In medieval Arabic dictionaries the spelling is ʿusfur, but an oral variant ʿasfar would be unexceptional in Arabic speech and would be a little better fit to the Romance language wordforms. Medical writers who used the word in Arabic include Al-Razi (died c. Shashes are long towels of Calico wound about their heads." In the later 17th century in English, "shash" still had that original meaning, and additionally it took on the meaning of a ribbon of fine cloth wrapped around the waist.The name saffron became predominant in all the Western languages in the late medieval centuries, in word-forms that led to today's French safran, Italian zafferano, Spanish azafrán. About the beginning of the early 18th century the predominant wordform in English changed from "shash" to "sash".The flower of this plant was commercially cultivated for use as a dye in the Mediterranean region in medieval times.From the medieval Arabic word plus Arabic al-, medieval Catalan had alasfor = "safflower".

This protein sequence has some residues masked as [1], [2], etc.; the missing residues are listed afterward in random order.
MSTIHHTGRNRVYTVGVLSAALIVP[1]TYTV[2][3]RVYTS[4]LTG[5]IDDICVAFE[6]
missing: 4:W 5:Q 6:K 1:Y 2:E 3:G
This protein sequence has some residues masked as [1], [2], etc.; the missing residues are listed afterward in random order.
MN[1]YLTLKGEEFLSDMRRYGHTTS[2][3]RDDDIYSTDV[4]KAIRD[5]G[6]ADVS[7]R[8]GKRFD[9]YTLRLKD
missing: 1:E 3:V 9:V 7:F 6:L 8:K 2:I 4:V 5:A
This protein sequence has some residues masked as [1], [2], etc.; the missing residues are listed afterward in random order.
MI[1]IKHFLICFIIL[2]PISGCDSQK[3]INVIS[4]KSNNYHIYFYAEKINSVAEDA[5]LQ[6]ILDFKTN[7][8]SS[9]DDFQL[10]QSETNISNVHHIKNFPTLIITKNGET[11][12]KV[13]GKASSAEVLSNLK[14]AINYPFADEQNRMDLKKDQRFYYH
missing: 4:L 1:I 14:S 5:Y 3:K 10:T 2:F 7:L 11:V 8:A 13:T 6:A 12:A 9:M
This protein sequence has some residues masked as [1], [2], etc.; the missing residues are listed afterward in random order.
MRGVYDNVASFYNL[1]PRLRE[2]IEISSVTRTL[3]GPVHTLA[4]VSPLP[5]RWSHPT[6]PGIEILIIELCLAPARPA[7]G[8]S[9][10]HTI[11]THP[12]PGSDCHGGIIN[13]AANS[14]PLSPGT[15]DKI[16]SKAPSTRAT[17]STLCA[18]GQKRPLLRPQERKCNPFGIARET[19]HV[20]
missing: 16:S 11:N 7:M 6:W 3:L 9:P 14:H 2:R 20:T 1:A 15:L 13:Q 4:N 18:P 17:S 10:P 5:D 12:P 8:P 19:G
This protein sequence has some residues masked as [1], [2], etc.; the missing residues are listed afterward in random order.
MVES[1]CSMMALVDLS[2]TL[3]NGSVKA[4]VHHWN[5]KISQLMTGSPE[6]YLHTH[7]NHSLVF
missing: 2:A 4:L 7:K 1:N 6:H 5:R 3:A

Parrots were imported to medieval Europe via Arabic speakers.
Today's European word natron, meaning hydrated sodium carbonate, is descended from the Arabic.
In Europe shortly after sodium was isolated as an element for the first time, in the early 19th century, sodium was given the scientific abbreviation Na from a newly created Latin name, initially natronium then natrium, which goes back etymologically to the medieval and early modern Arabic natrūn.
The following English words have been acquired either directly from Arabic or else indirectly by passing from Arabic into other languages and then into English.
Most entered one or more of the Romance languages before entering English.